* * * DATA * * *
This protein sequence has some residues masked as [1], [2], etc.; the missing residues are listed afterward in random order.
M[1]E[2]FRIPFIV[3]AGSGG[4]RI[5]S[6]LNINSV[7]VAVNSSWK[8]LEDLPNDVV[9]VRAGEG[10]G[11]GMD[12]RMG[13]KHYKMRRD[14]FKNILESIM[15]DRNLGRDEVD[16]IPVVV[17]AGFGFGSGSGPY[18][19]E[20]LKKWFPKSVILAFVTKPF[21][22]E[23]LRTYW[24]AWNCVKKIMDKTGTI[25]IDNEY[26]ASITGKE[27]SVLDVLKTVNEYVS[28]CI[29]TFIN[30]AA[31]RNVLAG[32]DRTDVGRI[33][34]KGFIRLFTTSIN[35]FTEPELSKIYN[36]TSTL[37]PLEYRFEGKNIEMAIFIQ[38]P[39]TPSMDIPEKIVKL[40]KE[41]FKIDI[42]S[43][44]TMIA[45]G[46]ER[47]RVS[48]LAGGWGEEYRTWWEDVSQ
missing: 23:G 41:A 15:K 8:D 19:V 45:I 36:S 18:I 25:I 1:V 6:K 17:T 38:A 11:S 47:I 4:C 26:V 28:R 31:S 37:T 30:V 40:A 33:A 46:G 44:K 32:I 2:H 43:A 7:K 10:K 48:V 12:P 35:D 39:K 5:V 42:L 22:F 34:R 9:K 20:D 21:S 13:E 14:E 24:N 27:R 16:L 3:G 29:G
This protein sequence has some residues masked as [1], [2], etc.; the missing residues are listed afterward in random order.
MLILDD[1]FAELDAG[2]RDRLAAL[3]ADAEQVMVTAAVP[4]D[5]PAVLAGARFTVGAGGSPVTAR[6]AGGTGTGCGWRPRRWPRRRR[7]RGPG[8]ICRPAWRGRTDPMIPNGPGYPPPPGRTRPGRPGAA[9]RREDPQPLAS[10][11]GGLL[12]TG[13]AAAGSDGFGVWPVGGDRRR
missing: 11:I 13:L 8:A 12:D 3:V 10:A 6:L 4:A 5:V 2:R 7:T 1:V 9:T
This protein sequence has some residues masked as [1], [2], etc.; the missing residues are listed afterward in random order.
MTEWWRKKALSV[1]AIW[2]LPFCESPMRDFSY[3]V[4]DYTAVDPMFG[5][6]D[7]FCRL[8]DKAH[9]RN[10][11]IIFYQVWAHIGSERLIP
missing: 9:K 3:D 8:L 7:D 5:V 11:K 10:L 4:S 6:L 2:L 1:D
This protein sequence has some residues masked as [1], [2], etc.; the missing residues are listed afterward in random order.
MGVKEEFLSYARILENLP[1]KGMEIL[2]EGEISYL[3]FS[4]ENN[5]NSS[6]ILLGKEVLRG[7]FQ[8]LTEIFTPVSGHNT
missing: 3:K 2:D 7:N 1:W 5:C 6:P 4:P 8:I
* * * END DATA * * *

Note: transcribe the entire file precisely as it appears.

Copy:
This protein sequence has some residues masked as [1], [2], etc.; the missing residues are listed afterward in random order.
M[1]E[2]FRIPFIV[3]AGSGG[4]RI[5]S[6]LNINSV[7]VAVNSSWK[8]LEDLPNDVV[9]VRAGEG[10]G[11]GMD[12]RMG[13]KHYKMRRD[14]FKNILESIM[15]DRNLGRDEVD[16]IPVVV[17]AGFGFGSGSGPY[18][19]E[20]LKKWFPKSVILAFVTKPF[21][22]E[23]LRTYW[24]AWNCVKKIMDKTGTI[25]IDNEY[26]ASITGKE[27]SVLDVLKTVNEYVS[28]CI[29]TFIN[30]AA[31]RNVLAG[32]DRTDVGRI[33][34]KGFIRLFTTSIN[35]FTEPELSKIYN[36]TSTL[37]PLEYRFEGKNIEMAIFIQ[38]P[39]TPSMDIPEKIVKL[40]KE[41]FKIDI[42]S[43][44]TMIA[45]G[46]ER[47]RVS[48]LAGGWGEEYRTWWEDVSQ
missing: 23:G 41:A 15:K 8:D 19:V 45:I 36:S 18:I 25:I 1:V 6:K 17:T 38:A 11:S 47:I 4:C 26:V 28:R 31:S 37:T 30:V 40:A 33:A 46:G 44:K 32:I 2:H 43:A 7:K 10:K 48:V 12:P 35:D 39:K 5:V 42:L 22:F 34:R 9:K 20:D 21:S 13:E 14:E 24:N 27:R 16:L 3:G 29:G
This protein sequence has some residues masked as [1], [2], etc.; the missing residues are listed afterward in random order.
MLILDD[1]FAELDAG[2]RDRLAAL[3]ADAEQVMVTAAVP[4]D[5]PAVLAGARFTVGAGGSPVTAR[6]AGGTGTGCGWRPRRWPRRRR[7]RGPG[8]ICRPAWRGRTDPMIPNGPGYPPPPGRTRPGRPGAA[9]RREDPQPLAS[10][11]GGLL[12]TG[13]AAAGSDGFGVWPVGGDRRR
missing: 11:I 13:L 8:A 12:D 3:V 10:A 6:L 4:A 5:V 2:R 7:T 1:V 9:T
This protein sequence has some residues masked as [1], [2], etc.; the missing residues are listed afterward in random order.
MTEWWRKKALSV[1]AIW[2]LPFCESPMRDFSY[3]V[4]DYTAVDPMFG[5][6]D[7]FCRL[8]DKAH[9]RN[10][11]IIFYQVWAHIGSERLIP
missing: 9:K 3:D 8:L 7:D 5:V 11:K 10:L 4:S 6:L 2:L 1:D
This protein sequence has some residues masked as [1], [2], etc.; the missing residues are listed afterward in random order.
MGVKEEFLSYARILENLP[1]KGMEIL[2]EGEISYL[3]FS[4]ENN[5]NSS[6]ILLGKEVLRG[7]FQ[8]LTEIFTPVSGHNT
missing: 3:K 2:D 7:N 1:W 5:C 6:P 4:P 8:I